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CRTC concludes it has no jurisdiction to grant “FairPlay” coalition request to restrict access to “piracy” websites
OTTAWA – The Public Interest Advocacy Centre (PIAC) today welcomed the Canadian Radio-television and Telecommunications Commission’s (CRTC) decision to deny an application to require and authorize Internet Service Providers (“ISPs”) to block online access to websites engaged in alleged copyright infringement.
“The CRTC correctly concluded that it is not the appropriate body to decide matters of copyright policy”, said John Lawford, Executive Director and General Counsel at PIAC. “Consumers now can trust that the regulator will concentrate on connecting people on the internet and not on censoring, filtering or blocking what Canadians can access.”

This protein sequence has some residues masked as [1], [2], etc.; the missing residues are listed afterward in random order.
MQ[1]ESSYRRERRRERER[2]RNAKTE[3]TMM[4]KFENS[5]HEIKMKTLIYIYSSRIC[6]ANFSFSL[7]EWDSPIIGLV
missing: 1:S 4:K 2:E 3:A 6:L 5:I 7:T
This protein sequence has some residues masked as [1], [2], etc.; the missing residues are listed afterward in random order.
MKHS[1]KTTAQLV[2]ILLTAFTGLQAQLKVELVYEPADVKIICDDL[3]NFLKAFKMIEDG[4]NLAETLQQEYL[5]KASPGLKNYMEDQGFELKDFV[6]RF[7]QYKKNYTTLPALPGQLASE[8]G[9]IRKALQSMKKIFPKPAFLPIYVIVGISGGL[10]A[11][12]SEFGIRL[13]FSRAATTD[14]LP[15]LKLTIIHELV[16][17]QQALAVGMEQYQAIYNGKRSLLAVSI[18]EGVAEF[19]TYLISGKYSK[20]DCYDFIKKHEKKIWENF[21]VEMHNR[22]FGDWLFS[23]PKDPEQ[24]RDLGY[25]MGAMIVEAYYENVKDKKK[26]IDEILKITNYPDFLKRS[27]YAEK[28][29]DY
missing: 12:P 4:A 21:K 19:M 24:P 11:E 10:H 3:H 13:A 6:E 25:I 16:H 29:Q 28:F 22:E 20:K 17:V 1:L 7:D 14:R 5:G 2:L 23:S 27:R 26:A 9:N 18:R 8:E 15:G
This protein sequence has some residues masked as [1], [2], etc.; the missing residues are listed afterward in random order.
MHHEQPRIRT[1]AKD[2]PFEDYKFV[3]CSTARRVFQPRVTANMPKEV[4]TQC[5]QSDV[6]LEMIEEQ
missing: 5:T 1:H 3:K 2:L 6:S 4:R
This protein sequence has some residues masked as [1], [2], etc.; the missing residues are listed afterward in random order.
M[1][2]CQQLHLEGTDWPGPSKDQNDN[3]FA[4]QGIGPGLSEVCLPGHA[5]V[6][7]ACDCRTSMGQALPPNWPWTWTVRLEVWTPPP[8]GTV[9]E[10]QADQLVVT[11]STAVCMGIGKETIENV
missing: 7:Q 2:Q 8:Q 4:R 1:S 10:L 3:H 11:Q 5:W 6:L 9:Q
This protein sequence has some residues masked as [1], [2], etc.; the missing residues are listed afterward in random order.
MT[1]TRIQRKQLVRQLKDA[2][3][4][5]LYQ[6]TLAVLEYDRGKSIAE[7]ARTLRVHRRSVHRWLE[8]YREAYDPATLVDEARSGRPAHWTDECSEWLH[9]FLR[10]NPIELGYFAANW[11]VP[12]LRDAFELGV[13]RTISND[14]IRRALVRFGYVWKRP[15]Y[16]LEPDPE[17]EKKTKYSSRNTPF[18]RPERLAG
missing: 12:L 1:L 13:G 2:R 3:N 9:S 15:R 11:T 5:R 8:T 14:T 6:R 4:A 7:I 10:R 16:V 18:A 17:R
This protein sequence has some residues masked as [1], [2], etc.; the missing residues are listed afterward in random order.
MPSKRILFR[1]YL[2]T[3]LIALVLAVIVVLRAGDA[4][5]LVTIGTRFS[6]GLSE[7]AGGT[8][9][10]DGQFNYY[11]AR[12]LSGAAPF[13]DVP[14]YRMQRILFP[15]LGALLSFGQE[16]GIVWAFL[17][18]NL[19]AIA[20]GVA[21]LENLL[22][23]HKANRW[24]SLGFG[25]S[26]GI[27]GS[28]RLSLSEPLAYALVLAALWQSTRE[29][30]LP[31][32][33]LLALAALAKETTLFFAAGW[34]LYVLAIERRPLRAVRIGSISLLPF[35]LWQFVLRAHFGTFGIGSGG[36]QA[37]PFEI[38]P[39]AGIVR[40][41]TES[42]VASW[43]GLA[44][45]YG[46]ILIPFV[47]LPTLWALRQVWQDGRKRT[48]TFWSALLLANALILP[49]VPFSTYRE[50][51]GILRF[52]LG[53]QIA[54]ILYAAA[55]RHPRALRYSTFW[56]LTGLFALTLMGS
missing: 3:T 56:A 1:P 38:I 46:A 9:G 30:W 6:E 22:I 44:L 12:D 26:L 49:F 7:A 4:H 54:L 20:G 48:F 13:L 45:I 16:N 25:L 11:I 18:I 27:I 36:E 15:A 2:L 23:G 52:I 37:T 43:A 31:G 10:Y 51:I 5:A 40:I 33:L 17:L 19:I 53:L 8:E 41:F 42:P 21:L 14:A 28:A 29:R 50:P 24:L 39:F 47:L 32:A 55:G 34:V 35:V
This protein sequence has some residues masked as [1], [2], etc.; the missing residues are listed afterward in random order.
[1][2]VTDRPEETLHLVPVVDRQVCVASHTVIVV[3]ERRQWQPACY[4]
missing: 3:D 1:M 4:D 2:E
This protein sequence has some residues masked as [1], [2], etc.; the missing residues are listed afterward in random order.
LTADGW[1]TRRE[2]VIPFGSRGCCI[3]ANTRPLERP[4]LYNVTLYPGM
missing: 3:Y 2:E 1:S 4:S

According to the decision, Canadian telecommunications policy encourages “the development of an orderly, reliable, affordable and efficient telecommunications infrastructure”. The CRTC clarified that the proposed “anti-piracy” regime would not directly achieve these goals. The CRTC added that the Telecommunications Act does not deal with copyright, nor its enforcement, and that if this issue is so important that it requires extraordinary efforts by an administrative body like the CRTC, and website blocking decisions to be made without judicial oversight, that clear legislative direction would be needed.
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